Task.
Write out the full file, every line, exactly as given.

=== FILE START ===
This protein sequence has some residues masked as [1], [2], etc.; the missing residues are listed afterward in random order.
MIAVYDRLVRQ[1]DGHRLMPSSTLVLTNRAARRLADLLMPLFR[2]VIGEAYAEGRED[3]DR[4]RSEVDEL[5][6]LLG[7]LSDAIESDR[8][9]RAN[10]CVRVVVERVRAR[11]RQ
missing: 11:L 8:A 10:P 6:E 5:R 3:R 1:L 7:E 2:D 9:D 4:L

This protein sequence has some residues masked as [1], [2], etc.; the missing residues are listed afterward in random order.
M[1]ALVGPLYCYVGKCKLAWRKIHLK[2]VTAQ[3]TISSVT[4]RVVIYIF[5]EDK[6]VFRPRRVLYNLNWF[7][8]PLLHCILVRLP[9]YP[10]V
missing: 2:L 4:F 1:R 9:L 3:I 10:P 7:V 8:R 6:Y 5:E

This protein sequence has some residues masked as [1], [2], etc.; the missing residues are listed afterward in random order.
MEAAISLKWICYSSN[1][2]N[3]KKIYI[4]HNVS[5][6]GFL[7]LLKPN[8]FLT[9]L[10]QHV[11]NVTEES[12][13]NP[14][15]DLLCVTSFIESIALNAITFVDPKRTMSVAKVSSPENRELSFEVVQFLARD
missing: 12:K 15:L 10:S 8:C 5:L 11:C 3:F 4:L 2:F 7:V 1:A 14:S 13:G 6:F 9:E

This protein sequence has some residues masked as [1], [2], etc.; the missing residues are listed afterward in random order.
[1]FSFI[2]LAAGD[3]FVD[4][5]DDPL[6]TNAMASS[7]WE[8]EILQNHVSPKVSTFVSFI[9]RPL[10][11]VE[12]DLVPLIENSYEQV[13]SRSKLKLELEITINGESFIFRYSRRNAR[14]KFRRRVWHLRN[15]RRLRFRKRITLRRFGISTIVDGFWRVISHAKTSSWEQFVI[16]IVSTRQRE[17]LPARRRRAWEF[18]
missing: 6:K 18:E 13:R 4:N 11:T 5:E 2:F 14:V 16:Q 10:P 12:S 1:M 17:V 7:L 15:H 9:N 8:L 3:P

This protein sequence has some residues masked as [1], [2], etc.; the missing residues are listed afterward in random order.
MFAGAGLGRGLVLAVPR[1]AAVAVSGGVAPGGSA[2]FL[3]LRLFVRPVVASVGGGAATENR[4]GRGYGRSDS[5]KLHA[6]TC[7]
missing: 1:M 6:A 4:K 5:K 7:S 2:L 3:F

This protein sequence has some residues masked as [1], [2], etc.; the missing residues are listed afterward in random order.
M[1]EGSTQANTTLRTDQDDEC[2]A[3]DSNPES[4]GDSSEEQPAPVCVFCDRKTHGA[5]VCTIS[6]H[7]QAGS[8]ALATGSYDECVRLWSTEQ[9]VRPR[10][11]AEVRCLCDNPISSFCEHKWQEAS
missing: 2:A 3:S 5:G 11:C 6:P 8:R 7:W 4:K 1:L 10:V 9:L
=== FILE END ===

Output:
This protein sequence has some residues masked as [1], [2], etc.; the missing residues are listed afterward in random order.
MIAVYDRLVRQ[1]DGHRLMPSSTLVLTNRAARRLADLLMPLFR[2]VIGEAYAEGRED[3]DR[4]RSEVDEL[5][6]LLG[7]LSDAIESDR[8][9]RAN[10]CVRVVVERVRAR[11]RQ
missing: 11:L 8:A 10:P 6:E 5:R 3:R 1:L 7:E 2:D 9:D 4:L

This protein sequence has some residues masked as [1], [2], etc.; the missing residues are listed afterward in random order.
M[1]ALVGPLYCYVGKCKLAWRKIHLK[2]VTAQ[3]TISSVT[4]RVVIYIF[5]EDK[6]VFRPRRVLYNLNWF[7][8]PLLHCILVRLP[9]YP[10]V
missing: 2:L 4:F 1:R 9:L 3:I 10:P 7:V 8:R 6:Y 5:E

This protein sequence has some residues masked as [1], [2], etc.; the missing residues are listed afterward in random order.
MEAAISLKWICYSSN[1][2]N[3]KKIYI[4]HNVS[5][6]GFL[7]LLKPN[8]FLT[9]L[10]QHV[11]NVTEES[12][13]NP[14][15]DLLCVTSFIESIALNAITFVDPKRTMSVAKVSSPENRELSFEVVQFLARD
missing: 12:K 15:L 10:S 8:C 5:L 11:C 3:F 4:L 2:F 7:V 1:A 14:S 13:G 6:F 9:E

This protein sequence has some residues masked as [1], [2], etc.; the missing residues are listed afterward in random order.
[1]FSFI[2]LAAGD[3]FVD[4][5]DDPL[6]TNAMASS[7]WE[8]EILQNHVSPKVSTFVSFI[9]RPL[10][11]VE[12]DLVPLIENSYEQV[13]SRSKLKLELEITINGESFIFRYSRRNAR[14]KFRRRVWHLRN[15]RRLRFRKRITLRRFGISTIVDGFWRVISHAKTSSWEQFVI[16]IVSTRQRE[17]LPARRRRAWEF[18]
missing: 6:K 18:E 13:R 4:N 11:T 5:E 2:F 14:V 16:Q 10:P 12:S 1:M 17:V 7:L 15:H 9:N 8:L 3:P

This protein sequence has some residues masked as [1], [2], etc.; the missing residues are listed afterward in random order.
MFAGAGLGRGLVLAVPR[1]AAVAVSGGVAPGGSA[2]FL[3]LRLFVRPVVASVGGGAATENR[4]GRGYGRSDS[5]KLHA[6]TC[7]
missing: 1:M 6:A 4:K 5:K 7:S 2:L 3:F

This protein sequence has some residues masked as [1], [2], etc.; the missing residues are listed afterward in random order.
M[1]EGSTQANTTLRTDQDDEC[2]A[3]DSNPES[4]GDSSEEQPAPVCVFCDRKTHGA[5]VCTIS[6]H[7]QAGS[8]ALATGSYDECVRLWSTEQ[9]VRPR[10][11]AEVRCLCDNPISSFCEHKWQEAS
missing: 2:A 3:S 5:G 11:C 6:P 8:R 7:W 4:K 1:L 10:V 9:L